Another point was to be free from dependence on alcohol and other drugs. Keim said that students can’t make good choices for other people, but he urged the audience to be good bystanders and look out for each other.

His eighth lesson involved students’ relationships with their parents. Keim said that not every child is blessed with wonderful parents. So, he urged those individuals to try to move forward with their lives by taking advantage of resources at school.

Keim’s ninth piece of advice was to find something you love to do and do it well. He said that no interest is frivolous.

His final point was to “set the banquet for the feast you’re going to eat for the rest of your life.” Keim explained that as a college freshman, one quarter of life is already over. He said that Linfield can provide everything students need to create their own life masterpieces.

Freshman Kaira Liston said that Keim’s presentation was “fun, but shocking because Dr. Keim is in ministry.”

Emily Isaac/ Opinion editor
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Guest lecturer shares key to collegiate happiness

Guest lecturer, Johnathan Haidt, professor of psychology at the University of Virginia, gives advice to incoming students about finding collegiate happiness during Convocation on Aug. 26 at the Ted Wilson Gymnasium. Kaylyn Peterson/Sports editor

The 2011-12 Convocation address featured advice on how to find happiness and meaning from a college experience Aug. 26 in the Ted Wilson Gymnasium.

Johnathan Haidt, professor of psychology at the University of Virginia explored the topic of happiness, focusing on the common summer reading book “Hector and the Search for Happiness” by Francois Lelord. He also referred to his own book “The Happiness Hypothesis: Finding Modern Truth in Ancient Wisdom.”

Haidt referred back to advice he received from his father, Harold Haidt, upon arrival to his
first year of college.

“The most important thing you’ll learn, you won’t learn in the classroom,” Haidt said.

Later, Haidt modified this advice to create a new motto.

“The most important thing you’ll learn, you won’t learn in the classroom. But the things you learn in the classroom can enrich the lessons life teaches you elsewhere,” he said.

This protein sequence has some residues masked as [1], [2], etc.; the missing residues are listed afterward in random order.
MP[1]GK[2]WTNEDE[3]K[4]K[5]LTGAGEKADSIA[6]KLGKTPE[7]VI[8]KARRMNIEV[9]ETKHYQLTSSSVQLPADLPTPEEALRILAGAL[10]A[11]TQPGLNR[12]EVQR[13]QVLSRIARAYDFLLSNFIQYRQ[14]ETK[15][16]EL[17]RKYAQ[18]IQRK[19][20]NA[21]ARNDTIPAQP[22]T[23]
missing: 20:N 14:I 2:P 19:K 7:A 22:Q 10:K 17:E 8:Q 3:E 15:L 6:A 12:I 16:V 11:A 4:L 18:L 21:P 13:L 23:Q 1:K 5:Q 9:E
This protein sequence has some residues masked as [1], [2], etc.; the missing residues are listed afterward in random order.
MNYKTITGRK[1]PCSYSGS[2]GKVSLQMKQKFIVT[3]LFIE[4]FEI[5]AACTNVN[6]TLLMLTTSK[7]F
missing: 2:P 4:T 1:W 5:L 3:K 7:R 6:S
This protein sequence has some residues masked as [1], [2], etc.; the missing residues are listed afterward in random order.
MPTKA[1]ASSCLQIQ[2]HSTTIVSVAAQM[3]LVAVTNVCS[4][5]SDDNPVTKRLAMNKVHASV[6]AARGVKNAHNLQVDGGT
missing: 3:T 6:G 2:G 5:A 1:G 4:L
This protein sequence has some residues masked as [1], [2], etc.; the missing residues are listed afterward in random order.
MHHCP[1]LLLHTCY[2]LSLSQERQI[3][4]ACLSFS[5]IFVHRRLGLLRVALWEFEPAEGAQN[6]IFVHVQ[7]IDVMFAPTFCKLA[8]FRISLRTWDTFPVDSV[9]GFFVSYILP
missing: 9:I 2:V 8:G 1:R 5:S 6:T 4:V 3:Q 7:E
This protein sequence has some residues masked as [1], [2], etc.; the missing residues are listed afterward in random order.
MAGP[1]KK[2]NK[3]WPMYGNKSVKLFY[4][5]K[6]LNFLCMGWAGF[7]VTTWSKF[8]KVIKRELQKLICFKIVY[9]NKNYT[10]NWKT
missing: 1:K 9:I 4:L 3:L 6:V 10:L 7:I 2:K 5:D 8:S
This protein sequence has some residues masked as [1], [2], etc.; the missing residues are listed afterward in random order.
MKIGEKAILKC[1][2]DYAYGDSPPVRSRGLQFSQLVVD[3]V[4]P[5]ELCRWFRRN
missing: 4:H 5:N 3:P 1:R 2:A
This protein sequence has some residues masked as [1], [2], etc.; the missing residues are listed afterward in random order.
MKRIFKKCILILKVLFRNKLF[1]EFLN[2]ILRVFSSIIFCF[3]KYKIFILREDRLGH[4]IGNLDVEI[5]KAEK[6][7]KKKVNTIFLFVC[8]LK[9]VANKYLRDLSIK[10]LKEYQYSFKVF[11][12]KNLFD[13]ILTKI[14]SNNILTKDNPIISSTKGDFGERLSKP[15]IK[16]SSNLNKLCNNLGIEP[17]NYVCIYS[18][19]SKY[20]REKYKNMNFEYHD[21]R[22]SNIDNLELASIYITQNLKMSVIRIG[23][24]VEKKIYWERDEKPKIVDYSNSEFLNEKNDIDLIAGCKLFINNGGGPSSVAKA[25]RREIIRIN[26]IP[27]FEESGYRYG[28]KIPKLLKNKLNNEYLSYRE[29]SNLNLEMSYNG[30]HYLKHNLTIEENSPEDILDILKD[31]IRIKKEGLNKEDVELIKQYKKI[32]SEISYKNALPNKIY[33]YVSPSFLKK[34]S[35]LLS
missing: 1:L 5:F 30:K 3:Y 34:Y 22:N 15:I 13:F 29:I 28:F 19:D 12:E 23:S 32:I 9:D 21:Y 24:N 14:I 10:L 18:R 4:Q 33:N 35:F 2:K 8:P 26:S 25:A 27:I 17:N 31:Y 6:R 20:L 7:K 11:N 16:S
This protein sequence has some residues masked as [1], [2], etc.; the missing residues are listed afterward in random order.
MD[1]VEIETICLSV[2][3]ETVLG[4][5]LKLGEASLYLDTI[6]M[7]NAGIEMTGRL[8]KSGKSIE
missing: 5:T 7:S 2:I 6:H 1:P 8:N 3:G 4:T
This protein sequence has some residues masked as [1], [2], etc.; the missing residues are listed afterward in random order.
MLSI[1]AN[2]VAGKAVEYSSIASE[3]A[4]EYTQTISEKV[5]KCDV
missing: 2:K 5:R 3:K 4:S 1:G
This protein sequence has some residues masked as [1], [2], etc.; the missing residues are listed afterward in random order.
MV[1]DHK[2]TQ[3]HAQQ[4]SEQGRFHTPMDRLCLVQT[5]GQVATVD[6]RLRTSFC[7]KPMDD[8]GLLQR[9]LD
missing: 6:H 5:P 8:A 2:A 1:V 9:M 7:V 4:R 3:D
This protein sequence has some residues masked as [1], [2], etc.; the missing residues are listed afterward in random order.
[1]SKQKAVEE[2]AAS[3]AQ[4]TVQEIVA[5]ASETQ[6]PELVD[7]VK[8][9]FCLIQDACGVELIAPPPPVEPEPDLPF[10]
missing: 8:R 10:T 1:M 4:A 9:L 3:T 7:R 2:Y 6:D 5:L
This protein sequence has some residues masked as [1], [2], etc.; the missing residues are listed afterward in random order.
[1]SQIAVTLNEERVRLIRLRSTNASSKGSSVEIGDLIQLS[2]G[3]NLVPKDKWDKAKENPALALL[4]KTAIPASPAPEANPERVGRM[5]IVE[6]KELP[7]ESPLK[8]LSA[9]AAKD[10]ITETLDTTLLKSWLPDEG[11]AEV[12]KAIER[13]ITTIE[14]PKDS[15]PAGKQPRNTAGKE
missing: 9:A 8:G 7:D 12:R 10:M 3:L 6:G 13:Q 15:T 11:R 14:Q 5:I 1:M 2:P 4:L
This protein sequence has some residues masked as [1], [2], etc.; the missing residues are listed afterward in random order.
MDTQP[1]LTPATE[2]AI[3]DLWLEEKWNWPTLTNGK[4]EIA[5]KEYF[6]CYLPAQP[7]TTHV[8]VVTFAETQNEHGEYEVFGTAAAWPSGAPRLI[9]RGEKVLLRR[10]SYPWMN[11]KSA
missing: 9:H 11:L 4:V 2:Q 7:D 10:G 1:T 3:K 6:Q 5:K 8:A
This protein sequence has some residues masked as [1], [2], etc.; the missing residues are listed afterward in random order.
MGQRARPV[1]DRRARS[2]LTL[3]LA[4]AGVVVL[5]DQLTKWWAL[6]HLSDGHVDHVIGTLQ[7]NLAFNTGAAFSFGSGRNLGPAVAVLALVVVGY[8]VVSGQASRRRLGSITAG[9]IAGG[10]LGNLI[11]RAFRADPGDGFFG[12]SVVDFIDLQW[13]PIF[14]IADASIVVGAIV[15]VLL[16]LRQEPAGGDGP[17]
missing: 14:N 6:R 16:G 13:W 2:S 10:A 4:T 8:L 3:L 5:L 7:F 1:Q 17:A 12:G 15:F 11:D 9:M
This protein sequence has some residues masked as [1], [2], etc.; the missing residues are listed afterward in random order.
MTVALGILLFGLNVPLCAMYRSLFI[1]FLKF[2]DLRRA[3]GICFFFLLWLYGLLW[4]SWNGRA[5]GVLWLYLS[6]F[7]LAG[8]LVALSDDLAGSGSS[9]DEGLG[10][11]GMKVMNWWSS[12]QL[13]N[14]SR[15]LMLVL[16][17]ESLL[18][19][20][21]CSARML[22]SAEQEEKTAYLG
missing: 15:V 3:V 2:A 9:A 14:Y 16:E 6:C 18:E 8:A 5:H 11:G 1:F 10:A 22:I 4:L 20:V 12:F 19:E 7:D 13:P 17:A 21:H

Haidt looked to the past for ideas of happiness, pulling from historical figures, such as Shakespeare and Socrates. He shared ideas from his book, such as, “life is not all about you” and
“happiness comes from between.”

“I found the advice on not needing to love yourself to love others the most important,” freshman Pono Kalua said. “[The topic] was good. It related a lot to my life, and it was inspiring.”

Freshman Megan Beach said she thought it is important to prepare for the future.

“Don’t live every day as your last or the most important,” she said.

Throughout Haidt’s speech, he also expressed the importance of gaining experience during college. He said that college is the place to take risks.

“If you can’t fail here, you can’t fail anywhere,” he said.

Kaylyn Peterson/Sports editor
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Seniors paint Linfield tradition

The senior bench sits between Pioneer and Riley halls, waiting for this year’s makeover.

Four seniors will carry on Linfield’s tradition of gathering during the night to paint the senior bench before Spring Commencement.

Seniors Adriana Daoust, Jennifer Worcester, Arminda Gandara and Kaycee Hallstrom volunteered to represent the Class of ’11 by decorating the bench, Hallstrom, the group’s committee chair, said.

“We know that we want it to be something different from other years and that we will include the school colors,” Hallstrom said.

Hallstrom said that all seniors received an email inviting them to help paint the bench.

Director of College Activities Dan Fergueson said painting the bench has been a school tradition long before he started working at Linfield 12 years ago. He said it represents different themes and memories that are important to each class.

“It gives the folks in the senior class an easy way to leave their mark,” he said.